Reflections about life and my personal engagement in international cooperation
Work in balance with my mind, emotions, and body
Being a consultant is usually about delivering a clearly defined piece of work. When I feel successful, I am able to work independent and highly efficient, managing tasks and achieving them within a deadline. It requires a number of competencies such as analytic skills, ability of abstraction, reflective skills, as well as a high technical competence (knowing the subject). All these competencies have in common that they are located in my brain. There is logic behind these competencies, and I have been trained in using them since I started in school.
But there is more to it than just using my mind in the most efficient way. There are days, where thought come easily to me, while there are other days, where I have to drag myself to the office desk and where it is difficult to find the right flow in my work. Emotions have positive or negative influence.
I have learned to listen to the feelings and acknowledge them of being there. Sometimes I can do small things to get into a more positive mood, but mostly the awareness of the emotion is enough for me to move on.
I hear that al basic emotions may have positive and negative aspects. Take anger, for instance; I can sit in front of my laptop, getting more and more angry with myself about not being able to move forward as planned. As harder I try to ignore the anger, as worse it gets. The anger becomes a barrier to move on with my work.
In situations like this I found out that it not only is important to try to understand where the anger comes from, but also to embrace it. I can use my analytic brain to analyse and understand it. But I have to accept the emotion to embrace it. After all, anger is a very strong driver; it is a power that, if looked at in a positive way, can be a source of energy I can benefit from. When I accept the emotion, it changes from negative to acceptable (for instance a constructive steadiness), and sometimes a positive energy that moves me forward.
Now, there is more to a balanced consultants life then mind and emotions. They both influence my body. I have to be physically comfortable. Fear can for instance sit in my stomach and create pain.
I try to listen to my body. Are there tensions, and where do they sit? Do I feel comfortable, or is there discomfort? And how is the level of energy, too low or too high? When my energy is low I can feel depressed or daydream. On the other side can the energy be too high, making me work like a manic, usually leading to exhaustion at a later stage.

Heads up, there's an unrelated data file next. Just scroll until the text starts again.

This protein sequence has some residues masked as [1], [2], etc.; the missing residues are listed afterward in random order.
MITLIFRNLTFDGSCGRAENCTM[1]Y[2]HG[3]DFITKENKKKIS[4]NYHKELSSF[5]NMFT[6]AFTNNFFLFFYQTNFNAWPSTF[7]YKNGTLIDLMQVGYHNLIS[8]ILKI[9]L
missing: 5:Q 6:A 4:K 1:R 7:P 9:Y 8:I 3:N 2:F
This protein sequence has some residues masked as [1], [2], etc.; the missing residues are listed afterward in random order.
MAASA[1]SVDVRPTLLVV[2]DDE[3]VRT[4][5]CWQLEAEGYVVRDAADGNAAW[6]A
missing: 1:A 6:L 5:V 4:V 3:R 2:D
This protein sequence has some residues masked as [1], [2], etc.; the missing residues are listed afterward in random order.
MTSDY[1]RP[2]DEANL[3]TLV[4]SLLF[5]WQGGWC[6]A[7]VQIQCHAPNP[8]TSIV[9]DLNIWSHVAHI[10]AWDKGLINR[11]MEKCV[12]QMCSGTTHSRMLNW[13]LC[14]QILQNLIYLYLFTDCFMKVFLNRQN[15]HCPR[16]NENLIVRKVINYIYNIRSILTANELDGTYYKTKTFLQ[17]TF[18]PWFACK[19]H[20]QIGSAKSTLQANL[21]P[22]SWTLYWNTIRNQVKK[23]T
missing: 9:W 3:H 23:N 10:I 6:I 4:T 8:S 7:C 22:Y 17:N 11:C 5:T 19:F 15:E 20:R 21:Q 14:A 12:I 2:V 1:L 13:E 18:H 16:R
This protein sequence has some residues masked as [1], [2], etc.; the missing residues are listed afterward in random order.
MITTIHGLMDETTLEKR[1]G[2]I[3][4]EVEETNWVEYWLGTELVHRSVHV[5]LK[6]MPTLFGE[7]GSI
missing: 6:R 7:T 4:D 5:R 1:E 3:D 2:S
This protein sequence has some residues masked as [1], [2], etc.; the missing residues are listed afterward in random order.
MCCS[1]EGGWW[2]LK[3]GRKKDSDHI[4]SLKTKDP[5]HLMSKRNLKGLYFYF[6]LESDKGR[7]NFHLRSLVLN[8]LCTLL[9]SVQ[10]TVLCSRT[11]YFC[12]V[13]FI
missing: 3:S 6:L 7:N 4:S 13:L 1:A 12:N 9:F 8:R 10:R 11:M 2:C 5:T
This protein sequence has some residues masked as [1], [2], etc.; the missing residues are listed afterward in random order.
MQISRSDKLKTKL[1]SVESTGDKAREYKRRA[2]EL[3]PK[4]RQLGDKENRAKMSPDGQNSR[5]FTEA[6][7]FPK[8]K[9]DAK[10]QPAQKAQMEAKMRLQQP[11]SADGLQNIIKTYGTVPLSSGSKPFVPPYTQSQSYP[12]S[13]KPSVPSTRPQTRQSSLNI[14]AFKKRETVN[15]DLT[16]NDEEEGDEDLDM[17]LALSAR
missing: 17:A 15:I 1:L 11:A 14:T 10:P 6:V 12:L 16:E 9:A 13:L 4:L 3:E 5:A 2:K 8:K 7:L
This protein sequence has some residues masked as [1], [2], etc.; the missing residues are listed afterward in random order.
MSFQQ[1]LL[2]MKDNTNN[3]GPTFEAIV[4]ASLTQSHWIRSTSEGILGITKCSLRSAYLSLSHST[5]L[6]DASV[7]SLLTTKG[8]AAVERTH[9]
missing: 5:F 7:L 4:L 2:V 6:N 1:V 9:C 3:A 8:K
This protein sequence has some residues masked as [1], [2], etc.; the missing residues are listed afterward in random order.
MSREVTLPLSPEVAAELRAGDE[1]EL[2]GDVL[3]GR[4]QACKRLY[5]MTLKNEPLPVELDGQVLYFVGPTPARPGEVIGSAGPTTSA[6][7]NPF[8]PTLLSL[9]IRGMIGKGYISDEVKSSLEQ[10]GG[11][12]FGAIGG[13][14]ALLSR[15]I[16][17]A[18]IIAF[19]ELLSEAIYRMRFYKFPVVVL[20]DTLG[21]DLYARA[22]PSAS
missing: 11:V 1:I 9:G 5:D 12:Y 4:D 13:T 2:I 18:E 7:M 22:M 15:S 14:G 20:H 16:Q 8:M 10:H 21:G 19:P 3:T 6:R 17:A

COLLECTION OF STORIES
January 2021 HOW ADULT PEOPLE LEARN I recently completed the elaboration of two self-learning manuals to be used by CSO-leaders in Uganda. In this context I am reflecting about how adult people actually learn.
February 2019 ABOUT NEXUS For some years now the concept of Nexus between development and humanitarian work is increasingly discussed. But what is actually new in the discussion about Nexus?
September 2016 A DAY IN A CONSULTANT'S LIFE I cold wind strives my neck, which makes me switch off the air condition, only to be hit by the heat a few seconds later.
March 2016 WAITING TO FALL APART Reflecting about how I acquired my intercultural competence, it helps looking back to my very first work in international cooperation where I was young and green.
February 2016 THE WOODEN BOX It took about nine months to learn Kiswahili and to understand the pictures behind the words. The breakthrough didn't come till I understood that the language is a mirror of the people who speak it.
Things should be balanced
A little discomfort is necessary for taking me out of my comfort zone, but too much discomfort can be destructive. All should be balanced. After all, ancient instincts do also sit in the body. A high degree of discomfort can trigger the “stay and fight” or “run for your life” mode. A balanced level of comfort – discomfort, as well as a balanced level of energy seems to be the best for my body.
Being aware of how my body is feeling gives me a wide range of options to adjust, like sitting comfortable, keeping the energy level high with a small snack, but also moving back to my mental comfort zone when parts of the work makes me nervous.
The theories are inspired by work from Susan Hart & Marianne Bentson; and thank you to Birgitte Haahr for introducing me to these ideas during a training about managing relations to others. As you can see, I did however describe it as a relation to myself. It works perfectly well for me as a consultant to use this as a tool to check the dimensions of my mind, my emotions, and my body. This way it becomes like a compass in my daily work, helping me with a balanced work-life.
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